Directing/Directors


Directing/Directors
   The rise of the modernist director began in the last decades of the 19th century. The actor-manager of the 18th century and first three-quarters of the 19th century slowly evolved into a dominant interpretive force who claimed artistic responsibility for every facet of production. As pioneered by Georg II, Duke of Saxe-Meningen, in the 1870s in Europe, the modern director guided actors, scene designers, and technicians to achieve an aesthetically unified production. At the dawn of the 20th century, American theatre practitioners had largely embraced this model, although program credit for directing did not become standard until after World War I. The prior control of actor-managers, particularly those who were star actors, continued into the 20th century as the star often remained the strongest presence in a commercial theatre production, while artistically inclined producers such as George M. Cohan (who often directed, while also producing, acting, and writing) or Florenz Ziegfeld Jr. (strictly a producer) employed directors as little more than glorified stage managers while they continued to control all aspects of production. Indeed, in England, the practice of directing continued to be ascribed to a "producer" for several decades after the term "director" became current in American theatre.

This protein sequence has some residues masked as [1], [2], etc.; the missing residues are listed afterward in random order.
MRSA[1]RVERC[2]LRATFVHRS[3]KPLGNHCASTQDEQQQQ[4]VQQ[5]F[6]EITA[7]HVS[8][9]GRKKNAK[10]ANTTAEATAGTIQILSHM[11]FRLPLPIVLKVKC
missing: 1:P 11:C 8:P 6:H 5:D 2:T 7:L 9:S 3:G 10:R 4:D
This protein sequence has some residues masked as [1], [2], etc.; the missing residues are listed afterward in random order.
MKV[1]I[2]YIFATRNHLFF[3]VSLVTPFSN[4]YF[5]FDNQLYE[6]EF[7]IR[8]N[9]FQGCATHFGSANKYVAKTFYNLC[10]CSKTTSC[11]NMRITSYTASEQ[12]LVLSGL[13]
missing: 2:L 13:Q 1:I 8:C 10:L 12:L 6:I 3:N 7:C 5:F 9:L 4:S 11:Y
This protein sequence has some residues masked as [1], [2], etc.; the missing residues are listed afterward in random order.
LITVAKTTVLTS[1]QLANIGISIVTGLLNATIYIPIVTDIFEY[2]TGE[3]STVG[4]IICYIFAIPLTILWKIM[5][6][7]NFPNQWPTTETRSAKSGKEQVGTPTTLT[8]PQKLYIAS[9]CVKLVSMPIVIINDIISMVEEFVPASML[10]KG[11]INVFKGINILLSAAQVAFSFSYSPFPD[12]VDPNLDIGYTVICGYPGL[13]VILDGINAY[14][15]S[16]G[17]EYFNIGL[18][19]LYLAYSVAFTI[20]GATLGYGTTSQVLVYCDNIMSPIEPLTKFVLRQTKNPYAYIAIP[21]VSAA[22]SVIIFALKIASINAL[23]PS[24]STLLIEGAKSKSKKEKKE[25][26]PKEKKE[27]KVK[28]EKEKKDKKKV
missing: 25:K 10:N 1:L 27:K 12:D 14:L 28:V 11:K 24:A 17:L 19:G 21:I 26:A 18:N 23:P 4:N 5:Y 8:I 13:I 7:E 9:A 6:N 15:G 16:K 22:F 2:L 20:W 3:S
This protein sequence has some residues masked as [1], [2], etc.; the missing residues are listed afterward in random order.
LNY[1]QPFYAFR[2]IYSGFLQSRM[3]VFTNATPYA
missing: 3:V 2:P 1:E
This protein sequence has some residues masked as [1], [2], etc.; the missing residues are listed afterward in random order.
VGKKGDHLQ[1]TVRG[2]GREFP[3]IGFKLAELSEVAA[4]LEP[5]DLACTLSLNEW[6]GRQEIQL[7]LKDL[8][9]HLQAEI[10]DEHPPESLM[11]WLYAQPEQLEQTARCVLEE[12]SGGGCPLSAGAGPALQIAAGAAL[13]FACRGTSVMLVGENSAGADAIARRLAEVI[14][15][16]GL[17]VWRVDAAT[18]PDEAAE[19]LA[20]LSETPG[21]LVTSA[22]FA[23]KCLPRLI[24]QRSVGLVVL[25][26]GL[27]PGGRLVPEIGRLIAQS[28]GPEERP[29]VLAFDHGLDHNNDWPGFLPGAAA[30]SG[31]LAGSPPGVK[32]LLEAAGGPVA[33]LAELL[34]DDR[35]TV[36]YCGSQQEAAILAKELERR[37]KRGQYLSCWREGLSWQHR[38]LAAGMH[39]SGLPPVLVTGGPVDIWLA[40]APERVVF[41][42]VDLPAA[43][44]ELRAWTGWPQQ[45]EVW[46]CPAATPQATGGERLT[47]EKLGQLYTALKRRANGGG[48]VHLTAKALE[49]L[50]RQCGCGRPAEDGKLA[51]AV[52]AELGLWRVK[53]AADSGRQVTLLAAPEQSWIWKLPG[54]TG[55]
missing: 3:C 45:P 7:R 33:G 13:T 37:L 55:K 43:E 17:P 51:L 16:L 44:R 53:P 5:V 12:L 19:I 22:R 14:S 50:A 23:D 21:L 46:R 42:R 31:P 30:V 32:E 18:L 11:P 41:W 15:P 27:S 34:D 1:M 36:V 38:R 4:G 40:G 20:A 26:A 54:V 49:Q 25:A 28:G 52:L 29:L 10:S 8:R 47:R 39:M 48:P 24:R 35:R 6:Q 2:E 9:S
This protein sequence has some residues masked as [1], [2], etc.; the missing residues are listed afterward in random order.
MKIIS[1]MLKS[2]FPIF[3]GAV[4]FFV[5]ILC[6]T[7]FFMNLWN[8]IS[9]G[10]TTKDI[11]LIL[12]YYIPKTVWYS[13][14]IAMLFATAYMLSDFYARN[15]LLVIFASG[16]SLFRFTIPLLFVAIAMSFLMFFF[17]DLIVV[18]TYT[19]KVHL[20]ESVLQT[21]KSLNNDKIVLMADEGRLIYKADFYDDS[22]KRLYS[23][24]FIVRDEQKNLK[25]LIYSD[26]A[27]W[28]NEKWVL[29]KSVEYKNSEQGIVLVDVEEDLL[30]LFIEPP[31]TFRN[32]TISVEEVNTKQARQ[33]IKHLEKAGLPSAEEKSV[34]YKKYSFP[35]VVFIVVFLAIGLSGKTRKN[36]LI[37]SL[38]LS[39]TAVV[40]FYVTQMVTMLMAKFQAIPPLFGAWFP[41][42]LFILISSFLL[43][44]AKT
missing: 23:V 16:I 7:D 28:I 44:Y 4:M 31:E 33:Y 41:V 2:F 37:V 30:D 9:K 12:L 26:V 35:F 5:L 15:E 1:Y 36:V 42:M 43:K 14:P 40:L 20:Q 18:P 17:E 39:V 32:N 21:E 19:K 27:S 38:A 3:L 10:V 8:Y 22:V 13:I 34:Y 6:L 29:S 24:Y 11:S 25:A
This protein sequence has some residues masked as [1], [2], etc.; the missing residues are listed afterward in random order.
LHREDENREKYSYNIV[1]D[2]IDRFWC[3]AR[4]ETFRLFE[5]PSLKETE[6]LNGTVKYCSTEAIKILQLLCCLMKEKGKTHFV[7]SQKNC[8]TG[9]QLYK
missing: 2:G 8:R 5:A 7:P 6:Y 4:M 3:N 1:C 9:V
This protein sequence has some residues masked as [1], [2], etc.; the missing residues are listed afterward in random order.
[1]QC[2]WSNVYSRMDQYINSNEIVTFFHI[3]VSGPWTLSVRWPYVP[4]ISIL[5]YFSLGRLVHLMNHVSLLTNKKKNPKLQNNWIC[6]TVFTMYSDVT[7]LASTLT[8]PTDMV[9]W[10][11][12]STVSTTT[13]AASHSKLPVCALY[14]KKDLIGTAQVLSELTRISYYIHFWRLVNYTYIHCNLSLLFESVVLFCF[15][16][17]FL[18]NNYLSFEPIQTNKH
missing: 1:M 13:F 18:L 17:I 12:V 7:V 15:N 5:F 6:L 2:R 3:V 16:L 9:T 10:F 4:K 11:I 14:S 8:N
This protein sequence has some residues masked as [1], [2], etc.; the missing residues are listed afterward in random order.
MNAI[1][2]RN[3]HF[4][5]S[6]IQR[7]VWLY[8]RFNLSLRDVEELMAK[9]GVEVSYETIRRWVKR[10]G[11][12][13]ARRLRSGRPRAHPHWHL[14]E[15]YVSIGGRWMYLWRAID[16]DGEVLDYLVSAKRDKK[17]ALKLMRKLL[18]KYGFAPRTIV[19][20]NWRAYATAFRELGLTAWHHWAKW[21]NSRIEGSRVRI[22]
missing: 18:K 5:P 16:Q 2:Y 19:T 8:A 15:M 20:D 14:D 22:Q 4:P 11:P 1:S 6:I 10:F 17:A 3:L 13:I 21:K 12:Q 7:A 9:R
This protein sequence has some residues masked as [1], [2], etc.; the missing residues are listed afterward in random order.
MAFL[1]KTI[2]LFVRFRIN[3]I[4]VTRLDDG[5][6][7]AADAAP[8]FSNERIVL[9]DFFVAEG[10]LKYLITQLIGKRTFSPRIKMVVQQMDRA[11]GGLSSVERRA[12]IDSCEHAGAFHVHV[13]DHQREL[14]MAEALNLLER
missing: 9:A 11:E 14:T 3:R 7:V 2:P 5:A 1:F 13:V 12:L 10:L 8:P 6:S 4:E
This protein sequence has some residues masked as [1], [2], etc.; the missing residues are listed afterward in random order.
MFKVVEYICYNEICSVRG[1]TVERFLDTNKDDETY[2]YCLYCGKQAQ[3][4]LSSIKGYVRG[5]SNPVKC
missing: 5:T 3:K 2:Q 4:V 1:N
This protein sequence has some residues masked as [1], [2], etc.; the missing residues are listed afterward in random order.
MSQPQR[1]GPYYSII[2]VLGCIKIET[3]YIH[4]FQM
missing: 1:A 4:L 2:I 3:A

The rise of realism in American drama, first evident in James A. Herne's social problem play Margaret Fleming (1890) and in the painstakingly detailed stage productions of David Belasco, along with significant advances in theatrical technology, increased the need for a strong director to guide actors through the intricacies of challenging plays and to supervise complex technical productions. By the 1910s, with the emergence of the little theatre movement and, after World War I, the formation of ambitious producing organizations (the Provincetown Players, the Theatre Guild, etc.), directing required a fervent artistic vision coupled with sensitive interpretive skills. The Russian-born theatre artist Theodore Kom-missarzhevsky worked in the United States from 1934 and was instrumental in demonstrating directorial artistry as distinct from producing or management.

The Historical Dictionary of the American Theater. .

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